Healthy Subjects Primary and Secondary Immune Response to a Generic Antigen

There are several ways in which normal immune response to a generic antigen can be simulated using our model. For instance one can inhibit the production of IL-4 in the model, thus "knocking-out" IL-4 activity [60]. Another possibility is to force Th cells to be of class 1 only (i.e., ^ = 1 ). Here we mimic a healthy subject by using the first method, that is, we set things so that no IL-4 can be released by Th2 cells. The consequence is a bias towards the Th1 response, i.e., a normal immune response.

The drug administration protocol consists of a first injection at initiation (time zero) and a burst injection at day 40. The drug dose for both injections is calculated so that in one TOm3 the concentration is 2000 ng/mL (recall paragraph 12.4). Results suggest that the model system reproduces a classical primary and secondary Th1-type, response (Figure 12.3, panels a, b, and c). In panel (a) we see simulation of the blood levels profiles of the interleukins IFN-7, IL-4, and IL-12. Note that the first increase in all three interleukins is only marginal, occurring 14 days following the first drug challenge. In contrast, the second drug challenge generates a much more significant response in all the simulated interleukins. The level of T-GF is also different during the first and the second response, but the difference from the hypersensitive case (next paragraph) emerges only at the second injection. Panel (b) shows the level of immunoglobulins produced by plasma cells where the IgM type are eventually overtaken by IgG during the second response. Finally, the system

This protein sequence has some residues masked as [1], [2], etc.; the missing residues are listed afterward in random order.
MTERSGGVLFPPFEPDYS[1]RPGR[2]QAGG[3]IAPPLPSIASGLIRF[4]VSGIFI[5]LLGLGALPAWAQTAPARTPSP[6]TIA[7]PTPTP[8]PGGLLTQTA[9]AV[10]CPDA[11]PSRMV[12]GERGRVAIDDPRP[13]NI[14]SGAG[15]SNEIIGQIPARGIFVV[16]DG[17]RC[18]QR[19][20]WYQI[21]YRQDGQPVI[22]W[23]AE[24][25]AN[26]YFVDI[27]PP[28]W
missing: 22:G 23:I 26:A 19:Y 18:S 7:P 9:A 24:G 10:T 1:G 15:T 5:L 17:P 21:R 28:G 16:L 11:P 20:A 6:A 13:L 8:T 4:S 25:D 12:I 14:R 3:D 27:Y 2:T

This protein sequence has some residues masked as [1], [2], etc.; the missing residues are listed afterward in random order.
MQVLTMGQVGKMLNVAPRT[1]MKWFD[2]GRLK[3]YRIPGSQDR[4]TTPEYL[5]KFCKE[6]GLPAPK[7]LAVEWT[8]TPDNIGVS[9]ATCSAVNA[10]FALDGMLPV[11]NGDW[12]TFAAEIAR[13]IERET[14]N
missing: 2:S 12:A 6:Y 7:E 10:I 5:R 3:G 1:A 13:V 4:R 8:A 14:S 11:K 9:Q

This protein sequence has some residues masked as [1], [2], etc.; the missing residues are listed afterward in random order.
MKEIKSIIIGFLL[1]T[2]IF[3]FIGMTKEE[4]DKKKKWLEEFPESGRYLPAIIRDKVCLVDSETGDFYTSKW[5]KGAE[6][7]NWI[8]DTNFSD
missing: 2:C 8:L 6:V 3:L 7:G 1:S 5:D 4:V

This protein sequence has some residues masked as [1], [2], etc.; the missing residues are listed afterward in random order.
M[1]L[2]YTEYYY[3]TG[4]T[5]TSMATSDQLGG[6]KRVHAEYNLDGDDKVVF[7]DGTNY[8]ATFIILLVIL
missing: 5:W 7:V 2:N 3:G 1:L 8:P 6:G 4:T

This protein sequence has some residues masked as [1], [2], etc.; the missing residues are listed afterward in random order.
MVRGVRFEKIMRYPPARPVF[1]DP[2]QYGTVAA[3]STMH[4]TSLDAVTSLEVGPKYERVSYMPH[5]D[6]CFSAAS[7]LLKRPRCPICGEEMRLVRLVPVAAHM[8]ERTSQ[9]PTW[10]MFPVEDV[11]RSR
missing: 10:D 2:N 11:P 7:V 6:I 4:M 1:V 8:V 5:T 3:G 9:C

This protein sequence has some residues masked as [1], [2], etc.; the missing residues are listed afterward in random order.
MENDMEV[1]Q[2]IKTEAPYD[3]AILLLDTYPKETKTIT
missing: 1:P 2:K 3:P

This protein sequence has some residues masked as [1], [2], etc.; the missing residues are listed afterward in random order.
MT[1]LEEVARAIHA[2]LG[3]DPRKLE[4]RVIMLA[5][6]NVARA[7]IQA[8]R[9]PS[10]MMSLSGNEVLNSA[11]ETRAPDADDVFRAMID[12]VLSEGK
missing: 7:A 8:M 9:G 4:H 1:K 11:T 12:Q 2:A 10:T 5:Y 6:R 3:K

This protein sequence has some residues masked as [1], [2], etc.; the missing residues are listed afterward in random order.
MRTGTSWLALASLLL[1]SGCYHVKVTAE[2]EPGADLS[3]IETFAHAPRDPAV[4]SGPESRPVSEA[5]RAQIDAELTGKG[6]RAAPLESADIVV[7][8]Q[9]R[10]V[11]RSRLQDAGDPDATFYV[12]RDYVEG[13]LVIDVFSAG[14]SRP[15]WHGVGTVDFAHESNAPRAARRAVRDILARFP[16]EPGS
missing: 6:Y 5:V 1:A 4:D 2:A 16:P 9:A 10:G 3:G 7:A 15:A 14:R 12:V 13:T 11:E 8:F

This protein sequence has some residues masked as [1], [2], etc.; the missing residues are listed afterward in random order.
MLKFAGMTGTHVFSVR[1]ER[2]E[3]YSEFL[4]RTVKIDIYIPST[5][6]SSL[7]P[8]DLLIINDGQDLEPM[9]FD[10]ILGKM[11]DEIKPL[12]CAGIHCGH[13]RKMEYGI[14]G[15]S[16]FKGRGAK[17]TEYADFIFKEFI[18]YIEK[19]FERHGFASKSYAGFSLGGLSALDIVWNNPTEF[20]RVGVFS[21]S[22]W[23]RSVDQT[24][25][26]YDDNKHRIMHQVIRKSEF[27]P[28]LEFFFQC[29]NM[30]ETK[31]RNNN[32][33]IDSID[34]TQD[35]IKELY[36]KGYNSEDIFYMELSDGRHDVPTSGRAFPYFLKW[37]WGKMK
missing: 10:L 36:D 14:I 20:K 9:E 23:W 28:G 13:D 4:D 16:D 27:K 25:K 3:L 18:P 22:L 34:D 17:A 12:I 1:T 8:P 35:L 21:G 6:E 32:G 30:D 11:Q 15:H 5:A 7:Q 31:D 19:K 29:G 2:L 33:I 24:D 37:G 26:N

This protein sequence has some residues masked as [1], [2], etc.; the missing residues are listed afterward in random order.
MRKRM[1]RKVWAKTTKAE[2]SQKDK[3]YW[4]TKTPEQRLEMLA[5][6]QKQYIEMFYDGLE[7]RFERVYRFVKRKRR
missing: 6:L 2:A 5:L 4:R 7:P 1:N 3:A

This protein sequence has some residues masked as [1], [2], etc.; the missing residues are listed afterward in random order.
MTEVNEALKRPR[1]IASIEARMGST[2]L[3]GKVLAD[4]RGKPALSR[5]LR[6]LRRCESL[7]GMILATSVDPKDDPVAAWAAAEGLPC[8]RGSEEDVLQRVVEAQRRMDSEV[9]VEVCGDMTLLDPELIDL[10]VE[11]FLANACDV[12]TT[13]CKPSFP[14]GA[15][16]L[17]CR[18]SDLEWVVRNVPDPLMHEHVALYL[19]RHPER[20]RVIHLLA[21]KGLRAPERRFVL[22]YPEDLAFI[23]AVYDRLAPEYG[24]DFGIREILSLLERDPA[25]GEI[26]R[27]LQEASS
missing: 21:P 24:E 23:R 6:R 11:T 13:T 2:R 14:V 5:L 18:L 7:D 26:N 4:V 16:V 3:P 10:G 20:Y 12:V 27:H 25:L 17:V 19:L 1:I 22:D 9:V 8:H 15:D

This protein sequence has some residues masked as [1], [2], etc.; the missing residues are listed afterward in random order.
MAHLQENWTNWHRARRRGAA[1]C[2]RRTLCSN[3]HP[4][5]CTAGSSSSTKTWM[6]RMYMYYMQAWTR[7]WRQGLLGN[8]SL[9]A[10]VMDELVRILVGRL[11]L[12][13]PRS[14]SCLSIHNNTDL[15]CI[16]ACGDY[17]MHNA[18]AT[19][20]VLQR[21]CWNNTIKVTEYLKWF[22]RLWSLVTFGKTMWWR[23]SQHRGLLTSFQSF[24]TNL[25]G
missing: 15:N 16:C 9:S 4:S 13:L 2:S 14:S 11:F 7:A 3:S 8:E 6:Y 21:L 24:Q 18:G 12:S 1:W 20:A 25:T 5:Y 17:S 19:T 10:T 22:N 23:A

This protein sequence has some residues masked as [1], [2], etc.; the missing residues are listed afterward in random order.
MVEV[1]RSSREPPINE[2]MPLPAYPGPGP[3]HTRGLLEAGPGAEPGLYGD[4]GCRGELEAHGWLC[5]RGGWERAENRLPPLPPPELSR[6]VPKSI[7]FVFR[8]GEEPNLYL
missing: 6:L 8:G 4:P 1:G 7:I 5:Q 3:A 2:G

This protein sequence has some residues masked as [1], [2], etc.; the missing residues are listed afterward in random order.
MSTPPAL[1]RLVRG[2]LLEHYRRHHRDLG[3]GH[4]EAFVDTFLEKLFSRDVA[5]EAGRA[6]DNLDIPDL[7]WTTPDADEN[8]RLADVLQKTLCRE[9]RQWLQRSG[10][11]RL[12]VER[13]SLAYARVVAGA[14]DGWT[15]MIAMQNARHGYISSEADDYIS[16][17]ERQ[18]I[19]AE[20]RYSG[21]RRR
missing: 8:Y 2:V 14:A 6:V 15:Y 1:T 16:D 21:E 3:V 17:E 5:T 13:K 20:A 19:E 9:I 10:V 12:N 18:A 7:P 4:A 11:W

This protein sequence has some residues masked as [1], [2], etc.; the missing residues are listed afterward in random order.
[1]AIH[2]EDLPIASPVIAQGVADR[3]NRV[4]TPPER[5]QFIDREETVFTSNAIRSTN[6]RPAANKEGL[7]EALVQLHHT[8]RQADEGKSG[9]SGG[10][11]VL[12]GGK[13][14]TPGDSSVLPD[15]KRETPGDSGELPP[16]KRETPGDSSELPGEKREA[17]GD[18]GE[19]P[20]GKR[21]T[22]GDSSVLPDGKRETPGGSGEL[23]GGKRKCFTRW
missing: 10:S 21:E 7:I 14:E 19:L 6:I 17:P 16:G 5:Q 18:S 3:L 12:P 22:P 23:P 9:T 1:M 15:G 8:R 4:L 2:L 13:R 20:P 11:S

Figure 12.3

Immune response in healthy subjects (or IL-4 knockout mice [60]). Allergenic drug injections are scheduled to be at initiation and in day 40. No histamine is released, because mast cells are not sensitised (not shown) given that no IgEs are secreted (panel (b)). The immune response is of the Th1-type (panel (c)) since IL-4 is absent (panel (a)).

Figure 12.3

Immune response in healthy subjects (or IL-4 knockout mice [60]). Allergenic drug injections are scheduled to be at initiation and in day 40. No histamine is released, because mast cells are not sensitised (not shown) given that no IgEs are secreted (panel (b)). The immune response is of the Th1-type (panel (c)) since IL-4 is absent (panel (a)).

develops immune memory of the Th1-type for the specific antigen (panel (c)). In summary, using our CA tool we retrieve

• the production of antigen-specific IgG antibody (Figure 12.3, panel (b));

• the production of IFN-7 by type 1 Th cells (Figure 12.3, panel (a)); and

• a moderate degree of proliferation of helper cells (Figure 12.3, panel (c)).

Note that in our "healthy subject" model no IgEs are produced (panel (b)) and therefore mast cells do not get sensitised (panel (a)) and no histamine is released (for simplicity we assumed that the basic level of histamine secretion is null).

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